Managing contract pricing more effectively—from creation to renewal or expiration—can deliver real operational and financial benefits for healthcare organizations. Yet because of its complexity, contract price management may be one of the most underutilized tools for maximizing cost savings in healthcare. Disparate information technology (IT) systems that do not share information and lack of widespread adoption of industry data standards for product and organizational/location identification all contribute to this complexity. Compounding these issues are the large volume of contracts, frequency of pricing updates and changes, and new activations and additional contracts executed to cover new products.
Industry research suggests that the average hospital has more than 1,200 group purchasing organization (GPO) and local contracts in its portfolio and activates contract pricing for more than 40,000 new line items every six months. Adding to the complexity is the fact that contracting in healthcare involves multiple parties and procedures. Healthcare organizations purchase hundreds of thousands of supplies every year, and for the average hospital, 85 percent of those supplies are covered by a local or GPO contract.1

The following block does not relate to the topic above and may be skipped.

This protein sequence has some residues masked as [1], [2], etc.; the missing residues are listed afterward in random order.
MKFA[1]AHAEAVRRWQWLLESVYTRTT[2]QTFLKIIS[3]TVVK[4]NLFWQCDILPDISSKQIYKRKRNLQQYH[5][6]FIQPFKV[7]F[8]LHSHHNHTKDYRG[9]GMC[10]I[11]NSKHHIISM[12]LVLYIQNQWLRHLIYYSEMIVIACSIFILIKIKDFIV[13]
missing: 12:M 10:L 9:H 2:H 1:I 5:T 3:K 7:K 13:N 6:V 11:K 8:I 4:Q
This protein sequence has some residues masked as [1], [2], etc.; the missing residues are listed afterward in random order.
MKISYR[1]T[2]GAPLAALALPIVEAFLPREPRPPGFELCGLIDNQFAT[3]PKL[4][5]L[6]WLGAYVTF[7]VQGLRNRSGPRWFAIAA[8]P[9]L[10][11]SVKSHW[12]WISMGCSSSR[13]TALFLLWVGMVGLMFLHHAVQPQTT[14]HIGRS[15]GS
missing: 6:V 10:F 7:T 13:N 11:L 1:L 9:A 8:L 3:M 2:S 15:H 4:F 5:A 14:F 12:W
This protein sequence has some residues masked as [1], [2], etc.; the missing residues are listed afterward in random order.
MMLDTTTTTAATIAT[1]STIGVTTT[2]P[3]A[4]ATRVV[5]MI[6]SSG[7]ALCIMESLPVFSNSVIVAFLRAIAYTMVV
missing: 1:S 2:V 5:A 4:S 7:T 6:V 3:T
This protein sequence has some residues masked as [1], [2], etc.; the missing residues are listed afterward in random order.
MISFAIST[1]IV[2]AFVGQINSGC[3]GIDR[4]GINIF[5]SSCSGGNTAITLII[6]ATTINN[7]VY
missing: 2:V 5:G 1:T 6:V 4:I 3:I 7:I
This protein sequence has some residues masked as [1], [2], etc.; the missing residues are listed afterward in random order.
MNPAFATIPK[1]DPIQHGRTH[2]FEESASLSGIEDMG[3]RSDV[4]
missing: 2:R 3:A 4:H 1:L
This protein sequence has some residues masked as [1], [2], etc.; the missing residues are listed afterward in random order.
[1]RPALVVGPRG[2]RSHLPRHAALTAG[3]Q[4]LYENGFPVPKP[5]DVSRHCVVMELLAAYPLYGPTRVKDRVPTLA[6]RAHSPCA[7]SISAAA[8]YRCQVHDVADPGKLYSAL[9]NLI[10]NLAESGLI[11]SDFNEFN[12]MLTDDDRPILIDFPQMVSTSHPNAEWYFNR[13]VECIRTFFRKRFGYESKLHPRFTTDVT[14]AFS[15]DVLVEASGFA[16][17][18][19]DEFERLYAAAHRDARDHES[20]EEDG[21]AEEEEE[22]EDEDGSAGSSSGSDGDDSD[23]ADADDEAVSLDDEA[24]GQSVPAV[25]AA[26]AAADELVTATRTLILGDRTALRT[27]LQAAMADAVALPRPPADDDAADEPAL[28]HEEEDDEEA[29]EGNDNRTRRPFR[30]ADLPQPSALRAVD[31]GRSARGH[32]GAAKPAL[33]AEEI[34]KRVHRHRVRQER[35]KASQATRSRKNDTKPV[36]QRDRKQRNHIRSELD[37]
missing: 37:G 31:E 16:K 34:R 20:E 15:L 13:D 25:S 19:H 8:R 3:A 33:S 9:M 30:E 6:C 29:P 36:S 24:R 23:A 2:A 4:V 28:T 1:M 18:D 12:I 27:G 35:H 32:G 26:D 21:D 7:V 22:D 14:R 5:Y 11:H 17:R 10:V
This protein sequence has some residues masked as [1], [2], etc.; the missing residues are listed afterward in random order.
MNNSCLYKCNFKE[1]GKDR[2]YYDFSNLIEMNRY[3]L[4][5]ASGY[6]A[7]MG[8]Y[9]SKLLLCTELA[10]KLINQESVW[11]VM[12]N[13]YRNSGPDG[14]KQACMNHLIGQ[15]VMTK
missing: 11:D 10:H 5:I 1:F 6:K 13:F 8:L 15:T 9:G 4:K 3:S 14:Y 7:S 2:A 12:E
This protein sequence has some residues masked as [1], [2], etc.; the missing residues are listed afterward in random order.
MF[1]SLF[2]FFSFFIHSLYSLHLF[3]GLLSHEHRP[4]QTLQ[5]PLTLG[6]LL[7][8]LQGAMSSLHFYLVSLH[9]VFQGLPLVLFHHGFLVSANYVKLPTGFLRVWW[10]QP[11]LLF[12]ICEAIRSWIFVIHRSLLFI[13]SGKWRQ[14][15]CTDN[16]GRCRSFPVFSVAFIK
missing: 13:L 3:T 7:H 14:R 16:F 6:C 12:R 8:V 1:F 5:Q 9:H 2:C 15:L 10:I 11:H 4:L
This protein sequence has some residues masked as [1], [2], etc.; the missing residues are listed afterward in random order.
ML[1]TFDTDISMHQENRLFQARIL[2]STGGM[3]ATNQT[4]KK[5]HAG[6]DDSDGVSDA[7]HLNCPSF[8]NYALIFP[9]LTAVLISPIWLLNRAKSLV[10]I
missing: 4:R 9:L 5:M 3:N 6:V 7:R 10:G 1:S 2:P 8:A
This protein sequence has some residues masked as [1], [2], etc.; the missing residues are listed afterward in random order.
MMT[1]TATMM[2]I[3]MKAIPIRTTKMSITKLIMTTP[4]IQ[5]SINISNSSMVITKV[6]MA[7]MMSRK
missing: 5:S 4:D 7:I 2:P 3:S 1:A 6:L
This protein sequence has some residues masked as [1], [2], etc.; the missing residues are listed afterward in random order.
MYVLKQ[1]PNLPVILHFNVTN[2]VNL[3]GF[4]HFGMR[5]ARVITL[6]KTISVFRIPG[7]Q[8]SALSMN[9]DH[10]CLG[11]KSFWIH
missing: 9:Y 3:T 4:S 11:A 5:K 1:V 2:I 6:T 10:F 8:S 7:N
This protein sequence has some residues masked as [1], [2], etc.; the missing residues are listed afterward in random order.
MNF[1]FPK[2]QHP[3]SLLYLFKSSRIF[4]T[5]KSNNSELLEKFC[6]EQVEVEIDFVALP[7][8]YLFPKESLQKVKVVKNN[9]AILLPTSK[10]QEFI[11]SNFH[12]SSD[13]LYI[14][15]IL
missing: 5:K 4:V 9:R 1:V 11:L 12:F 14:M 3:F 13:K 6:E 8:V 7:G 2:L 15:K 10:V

Contract price misalignment adds significant labor and costs to not just provider organizations but all parties throughout the healthcare supply chain. When one or more parties to a contract - provider, supplier, distributor and GPO – have inconsistent, inaccurate and/or outdated contract pricing in their systems, it frequently leads to all parties having to perform backend, manual labor to identify and resolve pricing discrepancies. This contributes to the industry’s high administrative costs, which make up roughly 30 to 40 percent of healthcare costs, compared with 3 to 6 percent in the grocery industry.2